En EspaŅol

Q. Who is Mr. Smarty Plants?

A: There are those who suspect Wildflower Center volunteers are the culpable and capable culprits. Yet, others think staff members play some, albeit small, role. You can torture us with your plant questions, but we will never reveal the Green Guru's secret identity.

Help us grow by giving to the Plant Database Fund or by becoming a member

Did you know you can access the Native Plant Information Network with your web-enabled smartphone?

Share

Ask Mr. Smarty Plants

Ask Mr. Smarty Plants is a free service provided by the staff and volunteers at the Lady Bird Johnson Wildflower Center.

Search Smarty Plants
    
 
See a list of all Smarty Plants questions
Can't find the answer in our existing FAQs, submit a question to Mr. Smarty Plants.
Need help with plant identification, visit the plant identification page.
 
rate this answer
Not Yet Rated

Thursday - September 06, 2012

From: West Grove, PA
Region: Mid-Atlantic
Topic: General Botany, Poisonous Plants, Herbs/Forbs
Title: Is Bushy Knotweed carcinogenic from West Grove PA
Answered by: Barbara Medford

QUESTION:

Is the invasive Bushy Knotweed / PORA3 / Polygonum ramosissimum toxic to the extent that the spores are carcinogenic?

ANSWER:

Polygonum ramosissimum (Bushy knotweed) is native to and invasive in just about all of North America. We could find no evidence of its being toxic. If you follow that plant link you will see that we have very little information on the plant and no pictures. From the University of Wisconsin Plants of Wisconsin, here is a page with a picture and a little more information. From Flora of North America, here is a more scholarly discussion of the plant. Another article from the University of Michigan.

From the Nova Scotia Museum, we found an article The Poison Plant Patch. If you scroll down that page, you will find a list of carcinogens and co-carcinogens. None of them was Bushy Knotweed.

Since we were not having much luck getting information on that species of the Polygonum species, we found a non-native Polyganum avicular, that would not be in our Native Plant Database. It had some more information on medical uses of species of this genus. We thought that might be why you were interested in the toxicity of this one.

We tried once more to determine carcinogenic qualities of the plant. We searched on the genus name, Polygonum, and found this article on Medical Attributes of Polygonum cuspidatum (Japanese knotweed), which may give you some more clues for your research. Otherwise, we found no indication that the North American native Polygonum ramosissimum (Bushy knotweed) had either toxic nor carcinogenic characteristics.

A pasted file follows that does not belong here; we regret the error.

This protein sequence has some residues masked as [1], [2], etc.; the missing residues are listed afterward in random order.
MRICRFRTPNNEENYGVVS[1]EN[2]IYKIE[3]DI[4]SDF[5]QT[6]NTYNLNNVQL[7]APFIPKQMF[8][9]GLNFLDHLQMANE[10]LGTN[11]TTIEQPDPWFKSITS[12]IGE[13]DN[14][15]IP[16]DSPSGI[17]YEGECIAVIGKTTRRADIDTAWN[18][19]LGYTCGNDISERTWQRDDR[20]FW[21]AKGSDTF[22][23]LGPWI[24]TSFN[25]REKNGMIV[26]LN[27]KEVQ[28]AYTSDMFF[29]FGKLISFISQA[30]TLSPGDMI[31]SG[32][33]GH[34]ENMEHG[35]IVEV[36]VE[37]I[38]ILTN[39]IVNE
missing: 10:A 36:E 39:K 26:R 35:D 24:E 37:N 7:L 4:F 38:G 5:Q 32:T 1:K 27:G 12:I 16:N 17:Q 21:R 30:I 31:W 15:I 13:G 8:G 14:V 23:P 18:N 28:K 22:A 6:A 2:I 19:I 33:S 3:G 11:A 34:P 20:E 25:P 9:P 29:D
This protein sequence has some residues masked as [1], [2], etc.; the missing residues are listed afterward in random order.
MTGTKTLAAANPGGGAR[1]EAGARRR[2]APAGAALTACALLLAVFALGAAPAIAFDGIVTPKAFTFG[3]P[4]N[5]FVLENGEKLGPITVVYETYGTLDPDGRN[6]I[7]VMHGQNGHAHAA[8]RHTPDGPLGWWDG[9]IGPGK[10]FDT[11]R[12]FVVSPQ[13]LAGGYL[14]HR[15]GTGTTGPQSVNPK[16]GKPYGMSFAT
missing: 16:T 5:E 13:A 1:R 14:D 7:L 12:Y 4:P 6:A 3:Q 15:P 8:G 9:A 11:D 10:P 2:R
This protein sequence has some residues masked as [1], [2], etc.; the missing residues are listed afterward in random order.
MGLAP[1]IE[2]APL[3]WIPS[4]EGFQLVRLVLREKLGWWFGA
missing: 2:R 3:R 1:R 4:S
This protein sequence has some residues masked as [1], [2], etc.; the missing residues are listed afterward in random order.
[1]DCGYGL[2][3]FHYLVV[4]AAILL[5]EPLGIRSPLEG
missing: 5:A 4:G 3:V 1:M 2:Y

More General Botany Questions

Failure of flameleaf sumacs to produce fruit
January 09, 2013 - Our two flame leaf sumacs produce none to little fruit. Both are about 4 years old, quite large, healthy looking; flowering this year was very good, but no fruit. What keeps them from producing fruit?
view the full question and answer

Smarty Plants on Hypogon
March 22, 2005 - How many sides does a hypogon have?
view the full question and answer

Plants adding calcium to soil
June 08, 2006 - Hi, I am looking for a resource to help determine the functions of native plants. For instance, nitrogen fixing can be found in Indigo, Lead plant, lupines. Are there other plants that add back cal...
view the full question and answer

School project on acid rain effects on plants from Austin
October 18, 2013 - Hi I go to an Austin high school and I am doing a project on how acid rain affects plant growth. I am wondering if you know any plants that would be more or less susceptible to acid rain for this proj...
view the full question and answer

Project on natives in Connecticut from Chino CA
April 13, 2010 - Hi Mr. Smarty Plants, My 10 yr. old daughter is doing a project on Ct., and would like to know what the most common plants, trees and flowers are found in this state. A few of each would be a great ...
view the full question and answer

Smarty Plants's Facebook profile Support the Wildflower Center by Donating Online or Becoming a Member today.

Mr. Smarty Plants wants you to be his Facebook friend. Click the Facebook icon to add yourself to Mr. Smarty Plants list of friends.
E-NEWSLETTER | BECOME A MEMBER | DONATE NOW | MEDIA | SITEMAP | STAFF
© 2015 Lady Bird Johnson Wildflower Center